I have just returned to my office having spent the entire day listening to colleagues of all political persuasions discussing with huge passion a motion that will allow air strikes by the RAF on ISIL targets in Syria.
Amongst all the debate and emotion that preceded tonight’s vote on the UK extending airstrikes over the Iraqi border into Syria, there remains a terrible sense of déjà vu which, very understandably, has caused concern among a great number of constituents.
The major concern is a foreboding that the government is repeating errors of Tony Blair’s government in Iraq and the more recent events in Libya by committing to military action without a comprehensive long-term strategy involving regional powers and allies. In those previous military interventions, the UK vastly underestimated the complexities of the regional politics and the fanatical nature of many of those we were fighting against.
We were all shocked by the butchery committed by ISIL in Paris last month. We have seen ISIL backed terrorism in Belgium, Denmark, Lebanon, Turkey and Kuwait, as well as the ongoing atrocities they are carrying out on a daily basis in the Middle East. Murder, systematic rape of women and girls, public beheadings and throwing people from buildings simply for being homosexual are a reality of life under ISIL in Iraq and Syria.
The Prime Minister spoke for over two and a half hours to Parliament and outlined his case last week. On Monday there was a lengthy debate in Parliament on the Middle East and, again, today the entire day in Parliament was dedicated to this vital subject.
There have been dozens of meetings, security briefings and statements in Westminster, showing how seriously every MP takes these decisions which are, I believe, a matter of conscience.
Some have said that this was a ‘rush to war’. I do not believe that is the case at all. This has been discussed for over two years, but to satisfy some concerns that I shared with the three hundred or so constituents who have emailed me on this, at the weekend I wrote to the Prime Minister to seek clarification on a number of points. In addition, I have held long and detailed talks with the Government Chief Whip and Foreign Secretary and Ministers in the Ministry of Defence.
The term ‘bombing’ often conjures up images of large, unintelligent devises falling freely out of planes onto broad targets with no control over their destination or the damage that they will cause. I believe we must talk of ‘targeted strikes’ as a more accurate term for our potential military engagement.
Overall, what is needed is a comprehensive and realistic long-term strategy – both military and non-military – to respond to ISIL. I believe that there is a credible, long-term strategy and I have received assurances that any strategic bombing will take place in parallel with regional forces on the ground, perhaps including the Kurdish Peshmerga, moderate Security Forces and the Free Syrian Army and that these troops are actually capable of regaining any territory cleared by the bombing campaign. The Joint Intelligence Committee have said there is tens of thousands of moderate, regional troops available for this task. I have no reason to doubt them in their assessments. Our targeted airstrikes will be a vital first towards degrading, supressing and ultimately defeating ISIL.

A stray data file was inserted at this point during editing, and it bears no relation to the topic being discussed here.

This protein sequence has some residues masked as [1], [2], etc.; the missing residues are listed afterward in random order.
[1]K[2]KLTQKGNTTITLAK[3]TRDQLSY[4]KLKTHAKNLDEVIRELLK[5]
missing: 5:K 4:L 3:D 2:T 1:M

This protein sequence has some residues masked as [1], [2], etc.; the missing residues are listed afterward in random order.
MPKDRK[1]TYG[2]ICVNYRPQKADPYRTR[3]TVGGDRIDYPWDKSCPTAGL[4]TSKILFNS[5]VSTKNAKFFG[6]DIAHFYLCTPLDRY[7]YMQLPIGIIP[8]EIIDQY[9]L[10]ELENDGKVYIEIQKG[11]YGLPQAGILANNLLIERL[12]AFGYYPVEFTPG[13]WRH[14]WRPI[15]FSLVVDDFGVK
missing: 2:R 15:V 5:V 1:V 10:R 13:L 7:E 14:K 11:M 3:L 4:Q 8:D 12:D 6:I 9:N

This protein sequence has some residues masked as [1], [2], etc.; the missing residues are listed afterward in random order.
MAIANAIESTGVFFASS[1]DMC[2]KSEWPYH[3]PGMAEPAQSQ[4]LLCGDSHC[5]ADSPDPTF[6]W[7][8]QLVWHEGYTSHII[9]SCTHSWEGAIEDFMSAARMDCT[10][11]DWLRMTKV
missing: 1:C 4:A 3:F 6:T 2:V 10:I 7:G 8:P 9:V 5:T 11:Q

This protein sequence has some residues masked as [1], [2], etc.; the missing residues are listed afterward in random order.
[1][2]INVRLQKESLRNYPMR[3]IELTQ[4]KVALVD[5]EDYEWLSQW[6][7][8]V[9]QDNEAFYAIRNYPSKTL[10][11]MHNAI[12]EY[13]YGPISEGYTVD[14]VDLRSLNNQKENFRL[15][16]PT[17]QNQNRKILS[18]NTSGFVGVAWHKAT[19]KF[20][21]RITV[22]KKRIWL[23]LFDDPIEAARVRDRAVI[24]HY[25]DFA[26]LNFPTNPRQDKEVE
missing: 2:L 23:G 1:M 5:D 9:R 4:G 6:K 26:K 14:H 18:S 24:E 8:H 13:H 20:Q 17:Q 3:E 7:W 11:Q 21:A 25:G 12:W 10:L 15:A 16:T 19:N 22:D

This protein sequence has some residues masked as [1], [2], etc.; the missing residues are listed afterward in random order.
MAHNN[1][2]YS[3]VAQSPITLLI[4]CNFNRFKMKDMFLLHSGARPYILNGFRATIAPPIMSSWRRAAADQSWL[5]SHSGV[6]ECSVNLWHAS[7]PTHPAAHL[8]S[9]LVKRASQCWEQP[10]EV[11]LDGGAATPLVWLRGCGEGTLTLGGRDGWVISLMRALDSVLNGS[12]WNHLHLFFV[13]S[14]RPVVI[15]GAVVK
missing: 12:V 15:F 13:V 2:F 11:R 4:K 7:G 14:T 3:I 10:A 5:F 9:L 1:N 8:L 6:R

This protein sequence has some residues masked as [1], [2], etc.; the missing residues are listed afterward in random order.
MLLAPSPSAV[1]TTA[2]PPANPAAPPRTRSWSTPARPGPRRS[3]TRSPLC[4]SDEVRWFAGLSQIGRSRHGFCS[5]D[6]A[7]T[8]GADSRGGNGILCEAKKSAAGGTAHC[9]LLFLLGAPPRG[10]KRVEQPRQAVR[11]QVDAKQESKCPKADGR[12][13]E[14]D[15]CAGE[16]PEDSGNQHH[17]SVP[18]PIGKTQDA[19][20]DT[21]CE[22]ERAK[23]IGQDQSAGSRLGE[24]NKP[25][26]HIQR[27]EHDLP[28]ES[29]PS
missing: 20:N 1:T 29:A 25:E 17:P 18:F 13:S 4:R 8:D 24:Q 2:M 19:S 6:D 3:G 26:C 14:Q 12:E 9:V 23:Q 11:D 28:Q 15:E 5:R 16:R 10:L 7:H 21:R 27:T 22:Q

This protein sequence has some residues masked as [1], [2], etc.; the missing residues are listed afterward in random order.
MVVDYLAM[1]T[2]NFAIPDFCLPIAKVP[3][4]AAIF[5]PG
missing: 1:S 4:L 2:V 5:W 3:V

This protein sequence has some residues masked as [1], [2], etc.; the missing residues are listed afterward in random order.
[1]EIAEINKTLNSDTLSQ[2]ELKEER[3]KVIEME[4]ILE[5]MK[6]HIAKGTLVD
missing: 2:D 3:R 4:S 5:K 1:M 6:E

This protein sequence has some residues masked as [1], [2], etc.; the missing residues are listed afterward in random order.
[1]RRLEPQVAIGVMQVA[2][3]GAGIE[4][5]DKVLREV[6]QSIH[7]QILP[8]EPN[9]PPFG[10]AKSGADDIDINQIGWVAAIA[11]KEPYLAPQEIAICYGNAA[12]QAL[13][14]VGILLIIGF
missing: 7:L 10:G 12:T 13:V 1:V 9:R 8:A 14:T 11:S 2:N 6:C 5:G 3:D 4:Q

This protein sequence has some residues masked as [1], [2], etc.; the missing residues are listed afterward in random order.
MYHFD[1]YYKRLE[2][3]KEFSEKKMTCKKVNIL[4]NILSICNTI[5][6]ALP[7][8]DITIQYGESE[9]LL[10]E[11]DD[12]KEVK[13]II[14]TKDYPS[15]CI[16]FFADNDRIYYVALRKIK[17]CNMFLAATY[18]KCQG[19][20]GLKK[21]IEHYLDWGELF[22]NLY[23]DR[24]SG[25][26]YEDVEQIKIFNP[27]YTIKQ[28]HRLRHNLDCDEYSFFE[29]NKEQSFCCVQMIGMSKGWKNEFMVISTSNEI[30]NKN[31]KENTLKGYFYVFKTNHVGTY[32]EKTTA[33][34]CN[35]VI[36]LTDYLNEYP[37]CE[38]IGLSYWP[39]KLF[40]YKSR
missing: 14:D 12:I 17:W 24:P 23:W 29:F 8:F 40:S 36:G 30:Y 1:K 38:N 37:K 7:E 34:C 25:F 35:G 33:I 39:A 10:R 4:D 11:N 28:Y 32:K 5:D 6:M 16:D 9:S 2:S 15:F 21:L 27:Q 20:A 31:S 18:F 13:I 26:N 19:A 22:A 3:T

The non-military approach is arguably more complicated than the military. With the multifarious and deep rooted religious and cultural differences there needs to be political transition in Syria that is carefully managed.
I do not subscribe to the notion that we can use diplomatic methods and talking to persuade a fanatical, barbaric regime to stop blowing themselves and other innocent people up. They believe in destroying ‘Western’ values and our way of life. This is not, as some have suggested, comparable to the Troubles in Northern Ireland.
Our allies are calling for help. The French socialist President, the UN Security Council (which includes both China and Russia), President Obama, our Prime Minister, military and security forces and, very significantly, the Germans all agree that action is absolutely necessary. If we do not act after one of our closest allies, France, suffers mass bombings with 130 people murdered on the streets, in theatres, cafes and at a football match then when will we act. What sort of ally would we be if we did nothing?
This summer, ISIL took the life of a local couple and twenty-six other UK citizens whilst they holidayed on the beach in Tunisia. If there was an ISIL attack on UK soil, or if more UK citizens were killed by a terrorist attack, it would be on my conscience for life if I did not authorise our armed forces to take whatever measures they needed to keep us safe. As the Prime Minister stated in his letter to me, “British airstrikes against ISIL in Syria are an integral part of our comprehensive strategy to degrade ISIL and reduce the threat it poses to us.”
I have been utterly torn on this issue and, having given it a huge amount of deep thought, tonight I took the decision to support the Government’s plans to extend our airstrikes against ISIL militants into Syria. I appreciate that many constituents will disagree with my point of view and the conclusions I have drawn as a result of my discussions with the military, Ministers, the Prime Minister, colleagues in Parliament and the security services, but it is my decision to make, based on what I believe to be in the national security of the UK and for the sake of innocent people in Syria.
UPDATE (3 December 15): This morning I also spoke to BBC Radio Wiltshire about why we had to vote for air strikes in Syria.